A Kinship goal has two seeing most of Minnesota

Dave Montague and Chris Ortman visit all 71 state parks

By Tina Snell, Staff Writer
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Kinship and youth mentoring in Morrison County has been around since Big Brothers and Big Sisters discontinued its Little Falls club in 1994. Another association around for a long time is the relationship between Kinship mentor Dave Montague and 14-year-old Chris Ortman.

“Chris and I have been matched since he was 8 years old,” said Montague. He said it’s been an adventure.

Dave Montague, left, and Chris Ortman sit on the vista overlooking Lake Superior at Tettegouche State Park. The Arch, which recently collapsed, can be seen in the background.

Director of Kinship Aaron Olson said the matches are encouraged to set goals. Montague and Ortman’s goal was to visit every state park in Minnesota and their aim was finally accomplished in August.

In the beginning of their relationship, Montague and Ortman discovered they both enjoyed hiking and camping.

“We hit a couple of parks one day,” said Montague. “That’s when we decided it would be very fun to visit them all.”

The Minnesota State Park system’s Passport Club has members earning awards when they visit a certain number of parks. Each person gets a patch for their eighth, 16th, 32nd and 48th park. With each visit, their “passport” is stamped with the name of the park. There are currently 71 parks in Minnesota, soon to be 72 when the Lake Vermilion Park opens. After visiting the 71st state park, visitors receive a pin and a plaque commemorating their accomplishment.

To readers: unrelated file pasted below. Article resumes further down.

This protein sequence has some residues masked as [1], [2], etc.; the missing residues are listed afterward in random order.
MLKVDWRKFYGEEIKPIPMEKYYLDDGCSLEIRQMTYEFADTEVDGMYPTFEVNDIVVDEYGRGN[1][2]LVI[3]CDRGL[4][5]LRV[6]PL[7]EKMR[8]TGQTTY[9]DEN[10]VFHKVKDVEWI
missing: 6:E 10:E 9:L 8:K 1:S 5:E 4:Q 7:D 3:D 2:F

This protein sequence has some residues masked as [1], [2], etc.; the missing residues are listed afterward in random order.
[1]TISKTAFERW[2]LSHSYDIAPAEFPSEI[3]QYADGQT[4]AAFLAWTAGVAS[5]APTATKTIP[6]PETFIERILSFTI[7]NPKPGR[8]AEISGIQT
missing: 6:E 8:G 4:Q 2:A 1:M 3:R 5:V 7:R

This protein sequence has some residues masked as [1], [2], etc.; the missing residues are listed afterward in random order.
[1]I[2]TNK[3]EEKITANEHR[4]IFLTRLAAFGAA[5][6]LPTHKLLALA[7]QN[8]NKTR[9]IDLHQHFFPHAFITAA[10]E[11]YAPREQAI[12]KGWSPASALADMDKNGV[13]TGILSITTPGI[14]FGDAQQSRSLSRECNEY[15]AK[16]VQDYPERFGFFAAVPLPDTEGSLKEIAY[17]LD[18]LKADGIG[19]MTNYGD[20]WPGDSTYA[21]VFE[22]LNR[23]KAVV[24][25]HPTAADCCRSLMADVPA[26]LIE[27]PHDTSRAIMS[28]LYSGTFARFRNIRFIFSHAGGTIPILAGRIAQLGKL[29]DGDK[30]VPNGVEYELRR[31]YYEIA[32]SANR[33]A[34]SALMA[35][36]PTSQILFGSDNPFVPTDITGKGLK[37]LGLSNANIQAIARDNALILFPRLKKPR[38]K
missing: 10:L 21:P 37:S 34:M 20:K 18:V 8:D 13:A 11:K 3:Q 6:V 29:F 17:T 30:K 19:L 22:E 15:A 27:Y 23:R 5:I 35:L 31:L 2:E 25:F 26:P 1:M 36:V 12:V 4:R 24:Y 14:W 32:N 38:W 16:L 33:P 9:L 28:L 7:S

Ortman said he found the diversity of Minnesota the most fascinating.

“It’s been interesting learning about Minnesota. There’s open prairie out west and even saltwater near Lake Bronson in the northwest corner of Minnesota,” said Ortman. “I learned that the pioneers homesteading in the Bronson area hit veins of saltwater when drilling for water. They dammed the river to obtain a fresh water supply, which created Lake Bronson.”

The two learned the northernmost state park is the Garden Island Recreation Area near Lake of the Woods.

“But, it’s on an island and visitors need a boat, which we didn’t have, to access it,” said Montague. “We still got the stamp at Zippel Bay State Park nearby.”

Ortman’s favorite parks included Bear Head State Park near Ely, because Bear Head Lake was so clean and the campsites were right next to the lake.

Montague said his favorites were Tettegouche, Itasca and St. Croix state parks. Itasca and St. Croix had the best trails, he said, and Tettegouche had the best rocks and the view of Lake Superior.

Not all Kinship participants have lofty goals like Montague and Ortman. And the two don’t visit state parks exclusively. They also do normal “stuff,” like watch the Vikings, mow the lawn, make wood and hang out.

Olson said there are currently 18 matches in Kinship and the average length two people are together is three years.

“We match for a year at a time,” he said. “Then the mentor, the child and his/her parents meet to see how it went.

“The goals for each match vary. The biggest reason is to enjoy time together,” he said. “What they do together is up to them, but we look for a positive, growing experience. Kinship’s job is to support the participants.”

Montague said he mentors for many reasons. Having been taken under the wings of some unlikely people when he was young is just one. He knew he wanted to do the same for another kid.

Plus, he wouldn’t have seen all 71 parks without Ortman.

Kinship opens doors to new ideas and experiences for both the child and the mentor.

“I get more out of our relationship than Chris does,” said Montague. “But, I know it works both ways.”

The two are already considering their next goal of visiting all 390 national parks and filling those passports. They have already seen seven.

Becoming a mentor requires one hour a week, or four hours a month. Questionnaires are required to learn likes and dislikes of both participants and there is an interview process and a background check.

If mentoring sounds as if it may take too much time from a busy life, Montague suggests turning off the television one night a week.